begins with the sparkling sound of Pete's banjo.
Music on the family hi-fi
Michael was born June of 1956 in Iowa City where his dad taught American history at the University of Iowa. Pete Seeger's music played on the family hi-fi and Michael's infant ears soaked up the sparkling sound of that banjo, a musical instrument whose origin story goes all the way back to Africa's distant past.
MLK visits University of Iowa history department professors
In a small gathering taking place at a fellow faculty member's home in 1957, Michael's mom and dad met the Reverend Martin Luther King. He visited history departments at many universities to call on their support for his campaign to pass a national civil rights law. When Michael really understood what Pete's civil rights songs were all about, he had been singing along to "If you miss me at the back of the bus..." as long as he could remember.
The University of Pittsburgh
Michael's family moved to Pittsburgh, PA in 1960 when he was 4 years old. The University of Pittsburgh had hired his dad to develop a social history curriculum at Pitt, with an emphasis on labor history. The new discipline of "social history" broadened the field of history beyond just rulers and wars to explore the real life experiences and values of ordinary people through demographic statistical analysis. Michael's dad (Samuel P. Hays) wrote a social history of the early Progressive Era, published in 1957, called Response to Industrialism 1885-1914. Even today college history students read his text. His earlier PhD thesis, Conservation and the Gospel of Efficiency, told a social history of public lands policy in the Progrssive Era.
A young Friend grows up in Pennsylvania
Michael's parents had met each other at Swarthmore, a Quaker college near Philadelphia, PA. They joined the Religious Society of Friends (Quakers) to provide their kids with this unique tradition of religious education. Sunday mornings the family strolled through Mister Rogers neighborhood (Fred Rogers lived near by), past the Tree of Life Synagogue, to arrive at the Friends Meeting House on Shadey Avenue. Friends Meeting provided workshops and training in non-violence. They practiced how you could respond to a bully without hitting back. Quakers helped inspire Dr. King to practice non-violence. MLK invited delegations of historians from across the country to witness his 1965 rally in Montgomery, AL. Michael's father and his colleagues traveled to Alabama to take part in this historic event.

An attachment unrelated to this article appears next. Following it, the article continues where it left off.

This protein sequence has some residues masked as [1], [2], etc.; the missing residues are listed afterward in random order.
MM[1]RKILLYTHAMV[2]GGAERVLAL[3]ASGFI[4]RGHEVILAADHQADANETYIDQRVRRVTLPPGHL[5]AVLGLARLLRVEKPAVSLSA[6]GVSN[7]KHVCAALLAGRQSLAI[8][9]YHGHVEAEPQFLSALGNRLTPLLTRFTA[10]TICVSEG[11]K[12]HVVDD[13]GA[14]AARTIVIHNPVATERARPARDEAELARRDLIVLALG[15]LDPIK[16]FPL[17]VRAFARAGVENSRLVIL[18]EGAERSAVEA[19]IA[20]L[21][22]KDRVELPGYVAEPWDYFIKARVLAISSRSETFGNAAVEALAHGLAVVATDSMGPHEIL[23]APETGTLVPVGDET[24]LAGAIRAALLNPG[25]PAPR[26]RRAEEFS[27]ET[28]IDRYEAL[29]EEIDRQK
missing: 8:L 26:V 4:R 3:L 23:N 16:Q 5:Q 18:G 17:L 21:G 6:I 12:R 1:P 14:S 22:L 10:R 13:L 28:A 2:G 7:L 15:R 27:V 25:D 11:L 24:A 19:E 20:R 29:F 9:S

Artist Jack Kirby's original Black Panther comic book character
Jack Kirby's super hero art
Michael enjoyed drawing medieval knights and Marvel's new comic book super hero characters. Looking back, it's hard to beleive the artist Jack Kirby created all of these original superhero characters: Thor, Iron Man, Hulk, Captain America and Black Panther. They all first came to life in Jack Kirby's drawings! Perhaps (unconsciously) Michael stole a bit of Jack Kirby's Hulk and Iron Man in his version of Abiyoyo's character. Before graduating from high school Michael enrolled in life drawing and calligraphy at Carnegie Mellon University, whose campus was just a ten minute walk from home.
Rhode Island School of Design
At RISD Michael enrolled in courses exploring many different aspects of design–graphic design, architecture, industrial design, woodworking and illustration. He met students and teachers who were creating wonderful illustrated picture books. His house mate, David Wiesner (Tuesday, The Three Pigs) shared his interest in comics and helped draw his focus to the children's book illustration market. Michael studied with RISD instructors David Macaulay (Cathedral, The Way Things Work) and Chris Van Allsburg (Jumanji, The Polar Express).
A giant corporation hires Michael.
Just before graduating in 1979 with his RISD Illustration BFA, a recruitment team from General Electric Corporation reviewed Michael's portfolio and interviewed him for a computer graphics job. It just happened to be the 100th anniversary of Edison's invention of light bulb. What a surprise! The corporate headhunters really lit up when they saw a portrait of Thomas Edison gazing at his brilliant invention in Michael's portfolio. GE hired Michael full time to operate a state-of-the-art Genigraphics digital graphics system.
The first sketch of Abiyoyo
Michael produced his first sketches of Abiyoyo on his lunch break in the little office at the back of the computer room in the AV department of GE's corporate sales operation.
He developed a book proposal for Abiyoyo, sent it to Pete Seeger and they began corresponding with each other. In response to Pete's critiques, Michael developed more sketches of the boy and the giant.
At about this same time Pete Seeger was organizing a movement to get GE to clean up the industrial waste which the company had been pouring into the Hudson River. Perhaps Abiyoyo was actually a giant industrial corporation.
Working in a giant city
Michael began illustrating young adult book jackets for New York publishers and moved to Brooklyn, NY in 1982. Book illustrators Leo and Diane Dillon (From Ashanti to Zulu, Why Misquitoes Buzz in People's Ears) lived only 2 blocks away. Their artwork had caught Michael's eye many years before and he called on them for professional guidance. Leo and Diane helped Michael get down to business as he created his full color Abiyoyo artwork.
Oak Park and Chicago
Michael moved to Oak Park, IL, just west of Chicago, in 1988. He began teaching children’s book illustration at Columbia College Chicago. He eventually moved into Chi-town and set up shop in a big city again. He's lived there ever since, teaching art and design and illustrating many children's books including a sequel to Abiyoyo. When he takes a break from drawing and painting, he loves pounding out a rhythm on his guitar and singing (sometimes really loud).